The crisis engulfing the airline industry deepened on Tuesday as carriers cancelled flights, withdrew earnings guidance and implemented austerity measures to cope with the travel slump caused by the coronavirus outbreak, the Financial Times reports.
Alan Joyce, chief executive of Qantas, said: “I think this will be a survival of the fittest,” as the Australian carrier outlined drastic cost-cutting measures that included cutting almost a quarter of international flights, asking staff to take unpaid leave and sacrificing his own salary for the next three months. “We know we can ride this out,” said Mr Joyce. “Not all airlines around the world will.”
The Financial Times reports that the EU also said on Tuesday it would relax airport slot rules to aid the ailing airline industry. Under normal circumstances, carriers lose airport landing and take-off slots if they do not use them for 80 per cent of the time — a requirement that is becoming more difficult to meet in light of widespread flight cancellations because of coronavirus.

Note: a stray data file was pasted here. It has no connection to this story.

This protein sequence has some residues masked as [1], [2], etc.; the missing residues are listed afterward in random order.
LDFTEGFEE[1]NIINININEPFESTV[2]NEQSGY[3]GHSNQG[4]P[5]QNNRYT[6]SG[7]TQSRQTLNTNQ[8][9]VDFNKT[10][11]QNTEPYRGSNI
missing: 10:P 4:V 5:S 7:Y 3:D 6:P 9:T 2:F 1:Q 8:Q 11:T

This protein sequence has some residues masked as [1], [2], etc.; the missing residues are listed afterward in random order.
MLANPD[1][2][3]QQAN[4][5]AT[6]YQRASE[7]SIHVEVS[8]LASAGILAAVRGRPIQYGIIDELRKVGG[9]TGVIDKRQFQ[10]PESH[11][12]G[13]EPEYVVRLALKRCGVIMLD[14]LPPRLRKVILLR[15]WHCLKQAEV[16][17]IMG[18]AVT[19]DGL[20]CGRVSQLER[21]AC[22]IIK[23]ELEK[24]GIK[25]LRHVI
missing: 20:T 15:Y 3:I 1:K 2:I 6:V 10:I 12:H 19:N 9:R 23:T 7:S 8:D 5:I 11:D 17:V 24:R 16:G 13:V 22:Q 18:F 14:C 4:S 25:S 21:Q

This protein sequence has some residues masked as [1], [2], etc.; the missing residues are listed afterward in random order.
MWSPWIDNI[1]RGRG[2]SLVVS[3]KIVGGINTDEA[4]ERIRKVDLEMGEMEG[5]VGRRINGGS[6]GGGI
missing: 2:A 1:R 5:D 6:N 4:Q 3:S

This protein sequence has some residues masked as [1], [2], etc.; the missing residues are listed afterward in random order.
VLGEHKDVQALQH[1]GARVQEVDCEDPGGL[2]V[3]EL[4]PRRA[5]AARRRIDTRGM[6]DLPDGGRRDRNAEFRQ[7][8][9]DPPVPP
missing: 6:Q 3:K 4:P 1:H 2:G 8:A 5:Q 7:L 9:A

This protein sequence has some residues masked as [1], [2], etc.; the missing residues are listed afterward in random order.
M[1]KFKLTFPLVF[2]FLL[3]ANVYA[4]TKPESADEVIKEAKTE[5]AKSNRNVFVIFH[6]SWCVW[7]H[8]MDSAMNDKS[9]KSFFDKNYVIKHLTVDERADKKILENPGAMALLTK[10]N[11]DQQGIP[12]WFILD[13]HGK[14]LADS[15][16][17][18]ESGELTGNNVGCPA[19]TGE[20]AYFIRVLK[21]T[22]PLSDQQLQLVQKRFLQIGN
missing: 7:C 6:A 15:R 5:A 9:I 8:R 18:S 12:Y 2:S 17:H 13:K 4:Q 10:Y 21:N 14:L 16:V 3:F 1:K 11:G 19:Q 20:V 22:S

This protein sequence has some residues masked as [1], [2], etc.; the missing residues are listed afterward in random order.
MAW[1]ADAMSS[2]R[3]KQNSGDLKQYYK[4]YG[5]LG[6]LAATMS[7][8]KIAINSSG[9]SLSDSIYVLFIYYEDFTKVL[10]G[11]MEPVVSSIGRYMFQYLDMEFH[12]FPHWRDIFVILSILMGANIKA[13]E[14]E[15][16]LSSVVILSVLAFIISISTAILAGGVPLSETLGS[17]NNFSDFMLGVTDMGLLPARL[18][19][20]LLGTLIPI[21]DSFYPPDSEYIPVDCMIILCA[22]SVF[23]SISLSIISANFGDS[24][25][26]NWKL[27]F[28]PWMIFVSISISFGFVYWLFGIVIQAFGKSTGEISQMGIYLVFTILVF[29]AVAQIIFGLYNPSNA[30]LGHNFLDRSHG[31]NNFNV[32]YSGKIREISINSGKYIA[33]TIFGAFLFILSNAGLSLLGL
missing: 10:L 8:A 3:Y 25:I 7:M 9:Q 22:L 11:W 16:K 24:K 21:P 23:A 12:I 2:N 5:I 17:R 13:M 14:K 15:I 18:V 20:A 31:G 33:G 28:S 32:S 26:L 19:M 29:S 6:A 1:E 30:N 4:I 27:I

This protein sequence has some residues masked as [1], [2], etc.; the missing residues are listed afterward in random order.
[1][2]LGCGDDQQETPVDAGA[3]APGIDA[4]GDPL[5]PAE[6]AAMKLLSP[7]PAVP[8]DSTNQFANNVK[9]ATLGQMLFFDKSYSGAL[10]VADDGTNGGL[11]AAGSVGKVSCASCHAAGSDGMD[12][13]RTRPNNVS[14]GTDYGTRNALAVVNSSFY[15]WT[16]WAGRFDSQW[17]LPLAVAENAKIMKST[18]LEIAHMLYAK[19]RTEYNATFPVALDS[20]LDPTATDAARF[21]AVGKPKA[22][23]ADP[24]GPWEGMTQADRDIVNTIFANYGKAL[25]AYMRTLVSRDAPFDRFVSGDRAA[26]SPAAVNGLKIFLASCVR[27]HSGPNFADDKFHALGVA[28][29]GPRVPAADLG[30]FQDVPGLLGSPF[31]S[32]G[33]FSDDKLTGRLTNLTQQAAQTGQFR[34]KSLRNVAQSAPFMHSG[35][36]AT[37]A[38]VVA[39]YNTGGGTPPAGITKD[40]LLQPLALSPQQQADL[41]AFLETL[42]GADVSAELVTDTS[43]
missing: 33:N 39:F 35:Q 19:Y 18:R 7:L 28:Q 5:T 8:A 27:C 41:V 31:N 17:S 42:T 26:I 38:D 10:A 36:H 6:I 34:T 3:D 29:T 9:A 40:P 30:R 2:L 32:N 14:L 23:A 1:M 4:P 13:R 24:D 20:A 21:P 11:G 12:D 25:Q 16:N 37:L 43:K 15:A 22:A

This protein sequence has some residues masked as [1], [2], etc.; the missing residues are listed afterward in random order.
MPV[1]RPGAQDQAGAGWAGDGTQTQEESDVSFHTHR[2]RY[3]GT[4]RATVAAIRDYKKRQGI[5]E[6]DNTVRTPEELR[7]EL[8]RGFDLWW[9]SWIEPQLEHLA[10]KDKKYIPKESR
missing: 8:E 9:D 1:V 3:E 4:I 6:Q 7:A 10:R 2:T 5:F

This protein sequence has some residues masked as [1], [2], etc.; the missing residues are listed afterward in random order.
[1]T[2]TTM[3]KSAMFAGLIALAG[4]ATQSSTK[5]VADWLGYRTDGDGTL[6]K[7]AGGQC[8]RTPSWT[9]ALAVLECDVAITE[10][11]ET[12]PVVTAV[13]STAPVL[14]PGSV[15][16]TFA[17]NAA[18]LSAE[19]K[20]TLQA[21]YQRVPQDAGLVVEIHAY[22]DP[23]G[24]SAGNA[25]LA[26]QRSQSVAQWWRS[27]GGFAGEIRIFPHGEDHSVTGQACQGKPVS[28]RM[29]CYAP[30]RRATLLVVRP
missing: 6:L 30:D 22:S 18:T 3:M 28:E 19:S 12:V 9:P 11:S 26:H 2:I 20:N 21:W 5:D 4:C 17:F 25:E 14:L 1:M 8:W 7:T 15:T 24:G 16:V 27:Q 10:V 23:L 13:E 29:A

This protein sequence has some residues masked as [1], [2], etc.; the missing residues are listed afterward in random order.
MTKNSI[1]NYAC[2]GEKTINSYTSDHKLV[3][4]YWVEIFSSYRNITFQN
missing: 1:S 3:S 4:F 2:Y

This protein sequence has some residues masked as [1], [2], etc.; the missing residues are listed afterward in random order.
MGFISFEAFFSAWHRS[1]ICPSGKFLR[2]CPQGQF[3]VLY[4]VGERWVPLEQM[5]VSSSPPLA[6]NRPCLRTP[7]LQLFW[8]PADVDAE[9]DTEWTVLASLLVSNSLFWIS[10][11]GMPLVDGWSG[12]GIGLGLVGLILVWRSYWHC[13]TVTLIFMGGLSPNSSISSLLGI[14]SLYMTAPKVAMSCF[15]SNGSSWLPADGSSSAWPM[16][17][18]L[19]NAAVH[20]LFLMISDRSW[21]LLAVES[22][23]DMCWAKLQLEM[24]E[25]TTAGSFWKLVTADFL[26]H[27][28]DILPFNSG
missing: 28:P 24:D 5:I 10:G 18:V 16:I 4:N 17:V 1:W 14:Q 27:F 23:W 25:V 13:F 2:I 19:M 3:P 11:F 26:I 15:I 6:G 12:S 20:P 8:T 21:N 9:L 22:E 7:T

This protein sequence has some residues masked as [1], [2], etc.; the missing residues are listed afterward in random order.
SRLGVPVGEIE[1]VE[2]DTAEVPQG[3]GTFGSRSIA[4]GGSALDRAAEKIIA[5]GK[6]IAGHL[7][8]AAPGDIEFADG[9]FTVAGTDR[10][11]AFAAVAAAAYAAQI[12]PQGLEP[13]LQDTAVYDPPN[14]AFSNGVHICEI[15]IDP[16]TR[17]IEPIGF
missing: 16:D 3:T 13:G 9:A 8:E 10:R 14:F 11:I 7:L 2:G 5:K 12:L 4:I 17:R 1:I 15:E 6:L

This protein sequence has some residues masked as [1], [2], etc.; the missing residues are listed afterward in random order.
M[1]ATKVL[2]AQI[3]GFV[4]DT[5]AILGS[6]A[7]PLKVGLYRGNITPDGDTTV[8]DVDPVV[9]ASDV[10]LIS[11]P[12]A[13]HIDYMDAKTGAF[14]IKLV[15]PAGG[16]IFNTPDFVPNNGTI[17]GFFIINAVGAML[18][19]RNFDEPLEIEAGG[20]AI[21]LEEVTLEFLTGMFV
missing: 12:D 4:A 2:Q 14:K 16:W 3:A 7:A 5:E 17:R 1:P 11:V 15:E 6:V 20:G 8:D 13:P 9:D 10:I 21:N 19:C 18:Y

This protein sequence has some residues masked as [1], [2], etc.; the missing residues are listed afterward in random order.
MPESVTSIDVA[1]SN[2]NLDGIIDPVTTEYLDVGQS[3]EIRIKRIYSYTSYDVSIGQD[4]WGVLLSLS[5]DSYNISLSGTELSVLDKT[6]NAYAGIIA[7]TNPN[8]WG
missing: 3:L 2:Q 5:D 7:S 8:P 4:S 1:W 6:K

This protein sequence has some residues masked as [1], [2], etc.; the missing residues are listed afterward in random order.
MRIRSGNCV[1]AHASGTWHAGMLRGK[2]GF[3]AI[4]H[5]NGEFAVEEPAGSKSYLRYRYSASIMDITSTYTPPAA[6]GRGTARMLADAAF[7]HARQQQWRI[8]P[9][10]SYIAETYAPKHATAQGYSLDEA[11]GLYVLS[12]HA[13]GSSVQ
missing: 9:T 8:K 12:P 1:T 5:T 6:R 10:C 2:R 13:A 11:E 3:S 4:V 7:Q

Cracks have already begun showing in those nations worst affected by travel restrictions. Korean Air has warned it may not survive if the coronavirus outbreak is not brought under control quickly. Norwegian Air Shuttle, one of the most financially stretched carriers, said it would slash 3,000 flights over the next three months, equating to about 15 per cent of its total capacity. China’s main carriers — Air China, China Eastern Airlines, China Southern Airlines and Hainan Airlines — have slashed routes and put pilots on unpaid leave. American Airlines said its overseas capacity would be reduced by 10 per cent over the peak summer travel period, including a 55 per cent reduction in trans-Pacific capacity.